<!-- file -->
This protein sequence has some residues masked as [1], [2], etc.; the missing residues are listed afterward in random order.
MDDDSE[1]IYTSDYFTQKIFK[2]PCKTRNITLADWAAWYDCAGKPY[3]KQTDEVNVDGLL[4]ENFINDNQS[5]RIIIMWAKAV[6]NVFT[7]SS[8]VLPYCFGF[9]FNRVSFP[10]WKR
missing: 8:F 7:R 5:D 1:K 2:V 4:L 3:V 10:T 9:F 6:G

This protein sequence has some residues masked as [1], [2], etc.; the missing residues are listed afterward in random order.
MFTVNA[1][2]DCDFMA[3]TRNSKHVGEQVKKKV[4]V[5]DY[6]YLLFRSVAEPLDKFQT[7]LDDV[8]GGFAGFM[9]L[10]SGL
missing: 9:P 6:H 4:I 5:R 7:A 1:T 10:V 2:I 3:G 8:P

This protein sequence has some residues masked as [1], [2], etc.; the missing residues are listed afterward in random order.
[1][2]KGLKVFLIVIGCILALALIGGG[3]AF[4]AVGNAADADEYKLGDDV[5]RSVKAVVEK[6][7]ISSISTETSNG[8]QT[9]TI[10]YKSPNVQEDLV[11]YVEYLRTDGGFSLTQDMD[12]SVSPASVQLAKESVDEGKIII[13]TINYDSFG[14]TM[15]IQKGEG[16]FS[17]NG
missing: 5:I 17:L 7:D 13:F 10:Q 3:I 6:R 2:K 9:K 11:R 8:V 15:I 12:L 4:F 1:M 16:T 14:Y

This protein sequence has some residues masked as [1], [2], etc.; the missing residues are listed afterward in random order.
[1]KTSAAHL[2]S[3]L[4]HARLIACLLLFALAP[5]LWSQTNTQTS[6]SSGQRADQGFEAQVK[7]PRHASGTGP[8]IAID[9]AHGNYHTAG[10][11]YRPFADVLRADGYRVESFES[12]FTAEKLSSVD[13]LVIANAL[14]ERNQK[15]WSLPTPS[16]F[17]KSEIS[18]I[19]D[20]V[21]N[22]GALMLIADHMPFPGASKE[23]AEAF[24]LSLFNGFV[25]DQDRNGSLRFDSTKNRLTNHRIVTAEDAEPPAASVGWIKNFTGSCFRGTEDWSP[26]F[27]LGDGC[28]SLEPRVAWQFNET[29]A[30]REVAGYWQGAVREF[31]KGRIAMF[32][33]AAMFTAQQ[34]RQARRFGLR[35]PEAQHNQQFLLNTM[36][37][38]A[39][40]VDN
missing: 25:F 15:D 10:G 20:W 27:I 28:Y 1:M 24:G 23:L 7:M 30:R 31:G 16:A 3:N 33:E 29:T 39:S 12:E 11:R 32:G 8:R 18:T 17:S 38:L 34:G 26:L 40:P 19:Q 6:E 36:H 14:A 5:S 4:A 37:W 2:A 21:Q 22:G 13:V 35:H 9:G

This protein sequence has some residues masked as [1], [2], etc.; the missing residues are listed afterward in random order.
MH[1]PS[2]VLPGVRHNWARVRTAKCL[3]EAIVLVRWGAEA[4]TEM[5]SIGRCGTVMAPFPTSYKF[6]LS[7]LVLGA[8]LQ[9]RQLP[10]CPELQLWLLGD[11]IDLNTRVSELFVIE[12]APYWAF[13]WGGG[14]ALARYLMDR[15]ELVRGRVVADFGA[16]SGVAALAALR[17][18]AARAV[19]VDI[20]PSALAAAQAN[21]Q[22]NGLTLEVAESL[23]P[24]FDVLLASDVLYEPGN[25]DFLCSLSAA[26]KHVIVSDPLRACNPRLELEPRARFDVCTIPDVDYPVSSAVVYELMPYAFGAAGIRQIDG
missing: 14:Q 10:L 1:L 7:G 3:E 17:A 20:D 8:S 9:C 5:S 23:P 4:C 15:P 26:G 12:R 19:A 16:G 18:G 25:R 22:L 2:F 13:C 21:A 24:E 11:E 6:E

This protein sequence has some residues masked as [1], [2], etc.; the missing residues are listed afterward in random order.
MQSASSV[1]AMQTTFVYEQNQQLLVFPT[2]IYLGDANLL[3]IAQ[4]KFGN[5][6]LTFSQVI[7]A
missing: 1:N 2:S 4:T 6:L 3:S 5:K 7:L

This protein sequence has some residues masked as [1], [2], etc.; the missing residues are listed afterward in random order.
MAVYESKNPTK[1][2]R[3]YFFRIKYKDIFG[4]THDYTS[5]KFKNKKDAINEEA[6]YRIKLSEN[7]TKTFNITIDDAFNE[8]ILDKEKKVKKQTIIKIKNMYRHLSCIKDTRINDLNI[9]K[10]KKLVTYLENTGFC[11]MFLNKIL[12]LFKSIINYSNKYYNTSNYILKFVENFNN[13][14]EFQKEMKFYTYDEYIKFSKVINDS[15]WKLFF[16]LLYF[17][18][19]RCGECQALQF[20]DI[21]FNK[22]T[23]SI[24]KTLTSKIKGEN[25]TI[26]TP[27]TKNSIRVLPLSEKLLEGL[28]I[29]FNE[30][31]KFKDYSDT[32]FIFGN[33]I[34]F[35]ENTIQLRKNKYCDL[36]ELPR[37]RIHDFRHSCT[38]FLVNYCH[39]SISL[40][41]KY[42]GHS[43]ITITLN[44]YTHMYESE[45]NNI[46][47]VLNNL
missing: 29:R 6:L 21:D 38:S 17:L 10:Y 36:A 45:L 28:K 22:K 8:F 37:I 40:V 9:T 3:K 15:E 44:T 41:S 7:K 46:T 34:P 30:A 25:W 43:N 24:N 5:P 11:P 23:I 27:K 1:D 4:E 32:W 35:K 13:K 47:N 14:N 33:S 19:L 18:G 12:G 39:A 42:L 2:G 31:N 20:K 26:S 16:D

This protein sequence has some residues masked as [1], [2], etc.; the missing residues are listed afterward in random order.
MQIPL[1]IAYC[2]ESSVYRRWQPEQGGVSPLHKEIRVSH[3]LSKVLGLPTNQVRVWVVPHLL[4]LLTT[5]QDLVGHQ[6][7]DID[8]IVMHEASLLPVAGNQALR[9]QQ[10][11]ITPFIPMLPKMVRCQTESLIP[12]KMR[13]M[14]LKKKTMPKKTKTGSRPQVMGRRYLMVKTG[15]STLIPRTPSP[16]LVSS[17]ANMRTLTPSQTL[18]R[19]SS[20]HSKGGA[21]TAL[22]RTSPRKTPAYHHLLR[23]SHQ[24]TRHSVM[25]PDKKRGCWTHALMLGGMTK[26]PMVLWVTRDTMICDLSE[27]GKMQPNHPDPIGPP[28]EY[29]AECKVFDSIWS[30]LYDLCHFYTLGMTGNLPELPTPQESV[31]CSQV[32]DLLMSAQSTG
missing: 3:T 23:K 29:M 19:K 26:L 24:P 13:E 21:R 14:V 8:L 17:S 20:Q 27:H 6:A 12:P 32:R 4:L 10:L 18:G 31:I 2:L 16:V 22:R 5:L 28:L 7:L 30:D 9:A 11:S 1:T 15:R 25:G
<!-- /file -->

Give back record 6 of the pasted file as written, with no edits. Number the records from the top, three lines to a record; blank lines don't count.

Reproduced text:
This protein sequence has some residues masked as [1], [2], etc.; the missing residues are listed afterward in random order.
MQSASSV[1]AMQTTFVYEQNQQLLVFPT[2]IYLGDANLL[3]IAQ[4]KFGN[5][6]LTFSQVI[7]A
missing: 1:N 2:S 4:T 6:L 3:S 5:K 7:L